China helping rural Kenyans access healthcare
By Edith Mutethya(chinadaily.com.cn)
Updated: 2016-12-08 09:48:57
Four modular container clinics donated by the Chinese government will be used to provide healthcare in remote parts of Kenya.
The donation made possible by the Shenzhen Institute of Advanced Technology in the Chinese Academy of Sciences, is valued at 2.75 million yuan ($400, 000) to the Kenyan government.
At the official handover ceremony in Nairobi on Dec 7, Guo Ce, the economic and commercial counselor at the Chinese Embassy in Kenya, said the new clinics would bring medical access to Kenyans, especially those living in remote areas, where health facilities are few.
"The containers have been customized into mobile grass-roots general clinics in order to offer convenient daily healthcare, screening, basic medical treatment and public health-care services for the rural residents," he said.
He noted that the clinics were made using well-established Chinese technology and designed in accordance with the African nation's healthcare needs.
Guo said the donation, was a concrete and practical action taken by the Chinese government to help African countries improve basic medical and healthcare facilities and conditions.
"The project will help to further deepen the scientific and technological cooperation between the two governments," he said.
He added that the project was an important step under the program for healthcare science and technology, as well as a significant step to realize the spirit of the Johannesburg Summit of the Forum on China-Africa Cooperation.
According to Lv Jiancheng, the director of Shenzhen Institute of Advanced Technology, said the donation to Kenya followed the handing over of four modularized clinics to South Africa in Dec 2015.
He noted that the institute had also donated 10 similar clinics to Cameroon and seven to Botswana.
"I believe that with the great assistance and support of the Kenyan government and the Chinese embassy in Kenya, the project will be successfully applied," he said.
The clinics are divided into three sections; treatment, examination and infusion areas.
Synergy Innovations, a Kenyan-based company that has been engaged to maintain the clinics, create awareness and develop the product commercially.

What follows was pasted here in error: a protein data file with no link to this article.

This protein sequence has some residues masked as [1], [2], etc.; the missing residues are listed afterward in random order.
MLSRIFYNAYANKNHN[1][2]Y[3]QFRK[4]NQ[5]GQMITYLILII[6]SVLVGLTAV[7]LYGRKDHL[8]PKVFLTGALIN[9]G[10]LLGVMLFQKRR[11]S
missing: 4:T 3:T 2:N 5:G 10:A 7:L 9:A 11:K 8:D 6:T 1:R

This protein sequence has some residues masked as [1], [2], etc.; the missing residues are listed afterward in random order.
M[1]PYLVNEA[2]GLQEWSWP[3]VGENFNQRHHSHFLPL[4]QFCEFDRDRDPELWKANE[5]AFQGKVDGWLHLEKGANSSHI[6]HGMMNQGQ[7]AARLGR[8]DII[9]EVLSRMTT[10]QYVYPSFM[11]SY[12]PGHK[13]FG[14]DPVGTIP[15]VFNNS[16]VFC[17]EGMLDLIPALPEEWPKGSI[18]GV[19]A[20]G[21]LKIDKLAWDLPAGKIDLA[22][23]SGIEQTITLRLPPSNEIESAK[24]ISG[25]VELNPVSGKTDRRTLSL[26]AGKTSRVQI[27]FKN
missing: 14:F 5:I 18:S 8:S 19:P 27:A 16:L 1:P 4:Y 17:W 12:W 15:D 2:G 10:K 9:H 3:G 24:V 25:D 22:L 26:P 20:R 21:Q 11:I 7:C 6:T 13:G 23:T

Company director Errol King said the deployment of the clinics will save Kenyans living in rural areas having to travel long distances to access health facilities.
King said the clinics were expected to be up and running by February next year. So far, the logistics system has been set up and discussions with various county governments were progressing.
"In the near future, we will expand to offering service delivery on other types of health challenges within the same system. We plan to have specialized units and it's our hope that the county governments will embrace the clinics," he says.
Michael Asola, Synergy Innovations' chief operations officer said deploying the clinics would be easier compared to normal clinics because they don't have to go through the lengthy process of land acquisition.
He said modular clinics come ready with all the necessary medical equipment and a computerized system, allowing faster extraction of information by the medical fraternity. Any place that has a population of 5000 people is ideal for modularized clinics, he said.
In Botswana and South Africa, the clinics have been a success.
The officials and executives pose for a group photo during the handover ceremony of general modularized container clinics in Nairobi, Kenya, on December 7. EDITH MUTETHYA/CHINA DAILY
The Shenzhen Institute of Advanced Technology was launched and co-built by the Chinese Academy of Sciences, Shenzhen Municipal Government and the Chinese University of Hong Kong in 2006.
The institute's industry wing, Shenzhen Kangva Technology, focuses on the development and promotion of low-cost health-care Haiyun projects.
It has developed and manufactured suitable products for Chinese township hospitals and rural healthcare-oriented clinics, including multi-functional check-up beds, portable out-patient kits, container clinics and containerized hospitals.
As of last month, more than 50,000 demonstration sites had been built, covering a population of over 80 million.